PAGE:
Where has all the money gone to? A relevant question especially concerning public funds. We’ve all noticed the growing concerns here and in The Hague regarding the Dutch covid 19 emergency funds (NOW) that seem to have been misallocated*. It’s interesting to analize why, in spite of huge revenues generated in the past by our international financial sector and other sectors, development aid from The Netherlands and the EU, the OCT-Decision (LGO Besluit), we haven’t had the development progress we had hoped for since gaining autonomy in 1951.
Why is that? Decision makers fueled by pressure to score at elections, aren’t interested in investing (financial and human resources) in the major drivers of development, but in “low hanging fruits” such as sport facilities that afterwards are not maintained, malls that have not created the promised 2,000 new jobs, oil and gas exploration that would make us filthy rich and a prime beef industry after acquiring 1,000 Colombian cows.
We like cosmetics. Not only policy makers chasing voters, but also a large number of voters who seemingly love being lied to. Low hanging fruits haven’t been the major driver of development progress over the last decades, nor will they be in the future. It’s time to realize that long-term development progress depends primarily on the public institutions that are built over time, and the actions we take to adequately staff those institutions. Aid isn’t the driving force behind development, but it can help support it along the way. Instead of the traditional pleading for money in The Hague for popular projects and budget assistance here, we should rethink our development model. We should be building strong institutions, solid checks and balances, and capable people who can run them independently and professionally.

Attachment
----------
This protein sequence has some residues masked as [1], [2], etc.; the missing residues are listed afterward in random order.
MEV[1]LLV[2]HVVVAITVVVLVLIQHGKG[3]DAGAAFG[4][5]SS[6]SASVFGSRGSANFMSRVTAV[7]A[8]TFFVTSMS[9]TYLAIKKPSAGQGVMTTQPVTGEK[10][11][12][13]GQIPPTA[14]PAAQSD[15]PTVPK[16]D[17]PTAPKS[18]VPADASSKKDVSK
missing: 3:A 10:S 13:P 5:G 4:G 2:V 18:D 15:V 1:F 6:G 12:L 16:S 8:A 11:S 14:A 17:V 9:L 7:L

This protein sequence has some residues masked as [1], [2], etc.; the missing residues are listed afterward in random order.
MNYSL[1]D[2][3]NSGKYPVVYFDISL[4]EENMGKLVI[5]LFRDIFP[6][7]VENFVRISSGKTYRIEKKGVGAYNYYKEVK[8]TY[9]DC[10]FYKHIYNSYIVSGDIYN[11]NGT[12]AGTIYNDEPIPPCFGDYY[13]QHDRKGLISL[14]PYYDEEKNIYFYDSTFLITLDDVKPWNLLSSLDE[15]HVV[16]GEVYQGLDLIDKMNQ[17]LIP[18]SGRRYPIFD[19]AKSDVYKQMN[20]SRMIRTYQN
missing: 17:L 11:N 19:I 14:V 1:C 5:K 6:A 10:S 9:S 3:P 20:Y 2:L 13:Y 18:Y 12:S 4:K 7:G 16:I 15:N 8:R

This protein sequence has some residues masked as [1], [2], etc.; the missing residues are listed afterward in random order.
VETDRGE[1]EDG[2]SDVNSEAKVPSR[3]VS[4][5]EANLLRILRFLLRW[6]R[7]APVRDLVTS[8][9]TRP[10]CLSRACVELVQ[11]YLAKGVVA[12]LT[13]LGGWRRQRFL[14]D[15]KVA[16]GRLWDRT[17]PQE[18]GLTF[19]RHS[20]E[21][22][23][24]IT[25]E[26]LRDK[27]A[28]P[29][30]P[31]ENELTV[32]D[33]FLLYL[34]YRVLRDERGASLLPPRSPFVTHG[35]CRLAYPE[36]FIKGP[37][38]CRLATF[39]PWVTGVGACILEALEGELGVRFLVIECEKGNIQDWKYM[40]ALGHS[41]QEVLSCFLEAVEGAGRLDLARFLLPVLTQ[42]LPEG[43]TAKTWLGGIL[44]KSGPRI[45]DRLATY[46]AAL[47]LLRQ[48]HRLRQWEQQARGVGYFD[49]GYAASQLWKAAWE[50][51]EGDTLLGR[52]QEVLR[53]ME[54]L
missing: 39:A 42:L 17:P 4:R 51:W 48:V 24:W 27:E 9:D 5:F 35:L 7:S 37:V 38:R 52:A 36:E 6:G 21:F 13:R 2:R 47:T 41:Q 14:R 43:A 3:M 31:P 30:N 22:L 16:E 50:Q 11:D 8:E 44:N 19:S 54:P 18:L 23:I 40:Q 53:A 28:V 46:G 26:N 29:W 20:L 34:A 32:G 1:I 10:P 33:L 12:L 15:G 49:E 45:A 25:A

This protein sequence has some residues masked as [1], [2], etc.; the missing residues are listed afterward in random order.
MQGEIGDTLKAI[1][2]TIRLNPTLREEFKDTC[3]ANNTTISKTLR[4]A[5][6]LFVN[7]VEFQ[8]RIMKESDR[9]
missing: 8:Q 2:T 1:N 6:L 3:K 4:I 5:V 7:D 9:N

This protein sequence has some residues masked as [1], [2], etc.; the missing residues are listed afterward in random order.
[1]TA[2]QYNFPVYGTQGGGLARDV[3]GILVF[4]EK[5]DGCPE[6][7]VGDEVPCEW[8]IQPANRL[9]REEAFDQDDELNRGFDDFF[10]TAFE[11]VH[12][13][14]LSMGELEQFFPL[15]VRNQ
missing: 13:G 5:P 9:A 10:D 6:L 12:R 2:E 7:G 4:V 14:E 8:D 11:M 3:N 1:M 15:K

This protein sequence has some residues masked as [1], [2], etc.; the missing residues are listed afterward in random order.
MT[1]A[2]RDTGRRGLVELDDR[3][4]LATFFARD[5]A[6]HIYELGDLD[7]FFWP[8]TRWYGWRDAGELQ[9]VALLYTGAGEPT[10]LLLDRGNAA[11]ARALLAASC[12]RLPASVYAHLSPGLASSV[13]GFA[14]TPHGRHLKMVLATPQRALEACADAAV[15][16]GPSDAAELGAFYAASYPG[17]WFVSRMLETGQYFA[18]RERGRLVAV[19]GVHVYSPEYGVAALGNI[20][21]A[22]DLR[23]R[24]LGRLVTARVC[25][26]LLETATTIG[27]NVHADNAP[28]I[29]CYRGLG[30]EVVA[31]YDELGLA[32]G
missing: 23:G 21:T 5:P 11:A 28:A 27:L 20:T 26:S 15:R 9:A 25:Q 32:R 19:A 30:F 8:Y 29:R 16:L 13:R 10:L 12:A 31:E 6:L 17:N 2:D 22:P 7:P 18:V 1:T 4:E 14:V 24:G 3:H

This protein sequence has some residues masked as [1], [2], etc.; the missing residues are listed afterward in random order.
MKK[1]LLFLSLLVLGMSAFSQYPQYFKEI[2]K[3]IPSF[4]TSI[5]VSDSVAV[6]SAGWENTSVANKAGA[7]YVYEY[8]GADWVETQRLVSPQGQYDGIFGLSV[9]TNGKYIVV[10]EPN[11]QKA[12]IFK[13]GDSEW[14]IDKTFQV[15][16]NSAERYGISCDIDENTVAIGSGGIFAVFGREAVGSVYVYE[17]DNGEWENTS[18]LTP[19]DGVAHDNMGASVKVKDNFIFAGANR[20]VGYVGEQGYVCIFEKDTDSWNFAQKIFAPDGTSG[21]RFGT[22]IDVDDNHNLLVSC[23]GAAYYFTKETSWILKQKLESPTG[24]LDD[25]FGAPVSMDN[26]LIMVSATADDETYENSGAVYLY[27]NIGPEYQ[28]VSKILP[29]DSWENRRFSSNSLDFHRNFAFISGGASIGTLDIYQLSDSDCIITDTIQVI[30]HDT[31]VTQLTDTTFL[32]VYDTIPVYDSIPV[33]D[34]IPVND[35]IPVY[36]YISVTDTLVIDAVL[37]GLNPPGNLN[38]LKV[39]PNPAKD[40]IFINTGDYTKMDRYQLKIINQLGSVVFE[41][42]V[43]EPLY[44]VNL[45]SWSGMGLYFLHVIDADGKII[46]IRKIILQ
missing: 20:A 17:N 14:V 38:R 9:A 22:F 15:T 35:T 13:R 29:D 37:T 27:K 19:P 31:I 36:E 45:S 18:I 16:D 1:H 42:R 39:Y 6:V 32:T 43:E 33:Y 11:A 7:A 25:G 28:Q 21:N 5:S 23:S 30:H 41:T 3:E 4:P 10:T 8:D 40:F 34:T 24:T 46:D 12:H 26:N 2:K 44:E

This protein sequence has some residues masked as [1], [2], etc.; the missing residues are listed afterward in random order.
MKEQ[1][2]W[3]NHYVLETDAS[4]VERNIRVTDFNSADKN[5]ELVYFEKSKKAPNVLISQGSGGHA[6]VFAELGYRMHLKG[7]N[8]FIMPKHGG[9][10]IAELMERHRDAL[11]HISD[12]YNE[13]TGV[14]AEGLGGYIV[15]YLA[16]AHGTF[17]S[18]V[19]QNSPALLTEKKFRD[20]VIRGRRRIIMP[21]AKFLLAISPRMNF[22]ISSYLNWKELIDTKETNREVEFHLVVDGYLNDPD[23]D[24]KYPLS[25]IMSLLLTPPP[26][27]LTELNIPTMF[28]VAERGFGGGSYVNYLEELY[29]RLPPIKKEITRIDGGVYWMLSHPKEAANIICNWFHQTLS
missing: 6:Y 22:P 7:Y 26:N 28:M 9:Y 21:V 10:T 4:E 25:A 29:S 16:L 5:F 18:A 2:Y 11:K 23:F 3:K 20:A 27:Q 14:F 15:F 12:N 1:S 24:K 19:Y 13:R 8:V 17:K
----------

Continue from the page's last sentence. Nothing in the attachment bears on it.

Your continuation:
Willemstad, Curaçao alexdavidrosaria.blog